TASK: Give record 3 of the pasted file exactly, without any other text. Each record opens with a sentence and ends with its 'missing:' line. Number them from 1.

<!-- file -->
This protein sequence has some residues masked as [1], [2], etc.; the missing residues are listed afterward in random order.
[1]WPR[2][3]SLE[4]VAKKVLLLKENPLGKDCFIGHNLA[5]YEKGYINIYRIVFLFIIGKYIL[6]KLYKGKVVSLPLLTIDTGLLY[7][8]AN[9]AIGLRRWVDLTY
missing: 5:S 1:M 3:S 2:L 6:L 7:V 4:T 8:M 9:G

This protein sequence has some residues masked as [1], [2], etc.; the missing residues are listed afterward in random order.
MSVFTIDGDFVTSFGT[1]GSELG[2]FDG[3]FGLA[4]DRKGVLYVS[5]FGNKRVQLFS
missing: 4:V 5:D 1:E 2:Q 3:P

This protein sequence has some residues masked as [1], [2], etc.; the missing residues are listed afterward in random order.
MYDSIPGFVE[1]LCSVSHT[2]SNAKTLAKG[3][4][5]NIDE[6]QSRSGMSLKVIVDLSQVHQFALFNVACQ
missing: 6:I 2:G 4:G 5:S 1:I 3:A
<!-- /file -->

This protein sequence has some residues masked as [1], [2], etc.; the missing residues are listed afterward in random order.
MYDSIPGFVE[1]LCSVSHT[2]SNAKTLAKG[3][4][5]NIDE[6]QSRSGMSLKVIVDLSQVHQFALFNVACQ
missing: 6:I 2:G 4:G 5:S 1:I 3:A